The N.C. Wildlife Resources Commission will meet today and on Thursday morning in Raleigh to discuss a number of issues involving fish and wildlife in the state, but none is likely to be bigger than a proposal that would increase the number of deer farms.

At the heart of the discussion is the threat of Chronic Wasting Disease entering North Carolina’s penned cervids – whitetail deer, elk, fallow deer and red deer – and then the wild herd of whitetails. Supporters of deer-farming want the Commission’s existing strict sanctions against the movement of pen-raised deer relaxed so that more farms can be created, and more animals can be more easily moved between enclosures. And they want the Commission to share management of deer in pens with the N.C. Department of Agriculture.

Commissioners will discuss the topic in meetings this afternoon, with a final vote likely to take place on Thursday morning at the meeting of the full Commission, which begins at 9 a.m. at the agency’s headquarters on Varsity Drive on N.C. State’s Centennial Campus.

CWD is a disease that attacks the central nervous system of cervids. It is always fatal and has wiped out thousands of animals in the United States and Canada since it first appeared in 1967 in a Colorado enclosure. To date, CWD has been detected in 21 states, including Virginia.

“The (Commission) has had a perfect record — no CWD — in North Carolina for about the last 11 years,” said Richard B. Hamilton, a former executive director of the Commission and current executive director of the N.C. Camouflage Coalition. “A lot of deer hunters and other people don’t understand why anyone would want to change our success rate in keeping CWD out of this state.”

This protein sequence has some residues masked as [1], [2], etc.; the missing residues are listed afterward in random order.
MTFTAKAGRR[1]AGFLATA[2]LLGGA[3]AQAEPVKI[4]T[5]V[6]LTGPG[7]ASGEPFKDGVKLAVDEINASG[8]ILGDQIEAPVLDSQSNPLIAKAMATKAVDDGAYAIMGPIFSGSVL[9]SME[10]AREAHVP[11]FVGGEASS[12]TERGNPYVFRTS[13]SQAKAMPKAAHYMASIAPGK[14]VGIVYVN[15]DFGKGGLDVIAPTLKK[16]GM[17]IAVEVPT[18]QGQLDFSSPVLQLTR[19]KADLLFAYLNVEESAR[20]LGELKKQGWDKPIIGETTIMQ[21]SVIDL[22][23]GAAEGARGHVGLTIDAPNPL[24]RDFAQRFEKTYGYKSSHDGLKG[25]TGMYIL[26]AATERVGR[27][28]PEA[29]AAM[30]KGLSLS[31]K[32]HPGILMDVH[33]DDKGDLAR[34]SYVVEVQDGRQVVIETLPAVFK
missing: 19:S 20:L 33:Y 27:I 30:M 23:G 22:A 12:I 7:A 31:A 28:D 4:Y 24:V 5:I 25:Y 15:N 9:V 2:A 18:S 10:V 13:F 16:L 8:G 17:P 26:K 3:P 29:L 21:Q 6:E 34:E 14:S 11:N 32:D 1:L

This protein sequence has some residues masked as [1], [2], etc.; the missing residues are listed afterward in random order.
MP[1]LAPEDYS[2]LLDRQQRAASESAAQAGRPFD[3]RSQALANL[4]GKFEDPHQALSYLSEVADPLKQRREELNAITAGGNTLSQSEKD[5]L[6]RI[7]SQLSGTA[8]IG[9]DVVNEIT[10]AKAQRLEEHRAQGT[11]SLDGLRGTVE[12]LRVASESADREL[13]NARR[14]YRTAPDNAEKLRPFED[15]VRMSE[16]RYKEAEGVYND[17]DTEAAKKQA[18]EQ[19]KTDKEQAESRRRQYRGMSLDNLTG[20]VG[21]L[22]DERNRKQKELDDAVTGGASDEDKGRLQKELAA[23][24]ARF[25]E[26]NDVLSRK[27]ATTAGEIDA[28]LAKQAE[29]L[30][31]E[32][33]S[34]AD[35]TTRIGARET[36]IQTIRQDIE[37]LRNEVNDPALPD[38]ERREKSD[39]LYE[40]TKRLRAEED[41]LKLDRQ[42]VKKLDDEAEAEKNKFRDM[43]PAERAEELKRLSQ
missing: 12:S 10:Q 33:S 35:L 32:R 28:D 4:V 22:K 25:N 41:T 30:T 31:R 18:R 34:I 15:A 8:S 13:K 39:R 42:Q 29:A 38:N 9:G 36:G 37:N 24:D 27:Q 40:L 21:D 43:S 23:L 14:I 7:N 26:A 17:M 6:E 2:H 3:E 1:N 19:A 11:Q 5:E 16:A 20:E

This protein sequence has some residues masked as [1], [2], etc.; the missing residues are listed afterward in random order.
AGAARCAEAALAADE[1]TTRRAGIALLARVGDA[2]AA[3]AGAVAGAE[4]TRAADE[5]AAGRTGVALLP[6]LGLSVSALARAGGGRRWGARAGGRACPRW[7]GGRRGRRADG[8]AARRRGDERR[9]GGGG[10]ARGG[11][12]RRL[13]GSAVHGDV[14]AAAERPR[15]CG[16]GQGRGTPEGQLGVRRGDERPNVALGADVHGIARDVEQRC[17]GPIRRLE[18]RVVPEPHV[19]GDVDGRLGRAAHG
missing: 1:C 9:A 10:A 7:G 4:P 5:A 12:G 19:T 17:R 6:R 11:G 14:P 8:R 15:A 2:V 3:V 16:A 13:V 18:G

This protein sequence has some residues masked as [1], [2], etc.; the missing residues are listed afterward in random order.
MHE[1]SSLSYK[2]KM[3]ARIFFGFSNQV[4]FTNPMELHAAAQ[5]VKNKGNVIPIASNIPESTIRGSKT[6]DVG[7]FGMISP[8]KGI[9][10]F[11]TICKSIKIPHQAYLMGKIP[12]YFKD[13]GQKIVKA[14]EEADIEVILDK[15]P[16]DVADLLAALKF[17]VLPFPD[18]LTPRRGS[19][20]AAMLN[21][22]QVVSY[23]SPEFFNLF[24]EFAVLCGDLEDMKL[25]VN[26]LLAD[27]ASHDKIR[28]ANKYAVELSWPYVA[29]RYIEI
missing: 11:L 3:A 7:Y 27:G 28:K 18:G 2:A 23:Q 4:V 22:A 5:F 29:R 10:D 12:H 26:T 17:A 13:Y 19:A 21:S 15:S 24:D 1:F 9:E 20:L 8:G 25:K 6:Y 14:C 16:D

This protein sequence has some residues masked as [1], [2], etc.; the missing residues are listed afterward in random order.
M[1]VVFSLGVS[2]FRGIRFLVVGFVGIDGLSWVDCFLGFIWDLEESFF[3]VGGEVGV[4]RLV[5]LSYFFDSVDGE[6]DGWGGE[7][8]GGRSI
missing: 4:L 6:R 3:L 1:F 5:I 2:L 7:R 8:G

The state chapter of the Quality Deer Management Association and the N.C. Wildlife Federation have weighed in against changing how deer farms are managed.

Hamilton is wary of the new legislative rule because it bans the Commission from using rules that are more restrictive than U.S. Department of Agriculture regulations for penned-deer management.

 “(Opposition) killed the deer-transport part,” Hamilton said, “but it’s possible new (NCDA) authority could make it easier for CWD to get into the state.”

He also said that decisions on the management of penned deer could be put in the hands of the NCDA.

“Captive deer might not be considered wild animals anymore, but cattle,” Hamilton said. “Agriculture could overrule the Commission.”

That may mean looser rules for transport of interstate deer, as is done with cattle — which could increase the possibility of CWD entering the state.

Hamilton pointed out Pennsylvania followed USDA deer rules and has now documented CWD within its borders.

“It doesn’t make much sense to adopt rules we already know haven’t worked well in keeping CWD out of a state,” he said.

The legislation was added to the 2014 budget bill that was passed by both houses of the Republican-controlled N.C. General Assembly.

One huge question is whether the 19 members of the Commission – appointed by Gov. Pat McCrory, Speaker of the House Tom Tillis and President of the Senate Phil Berger – oppose the legislature’s intent in the budget act that McCrory signed in August.

“The commissioners are having a hard time doing what’s right,” Hamilton said. “Deer hunters have come out (at public meetings) and said we need to take care of our (wild) deer, and they don’t want to increase the chance CWD will get into this state’s deer.”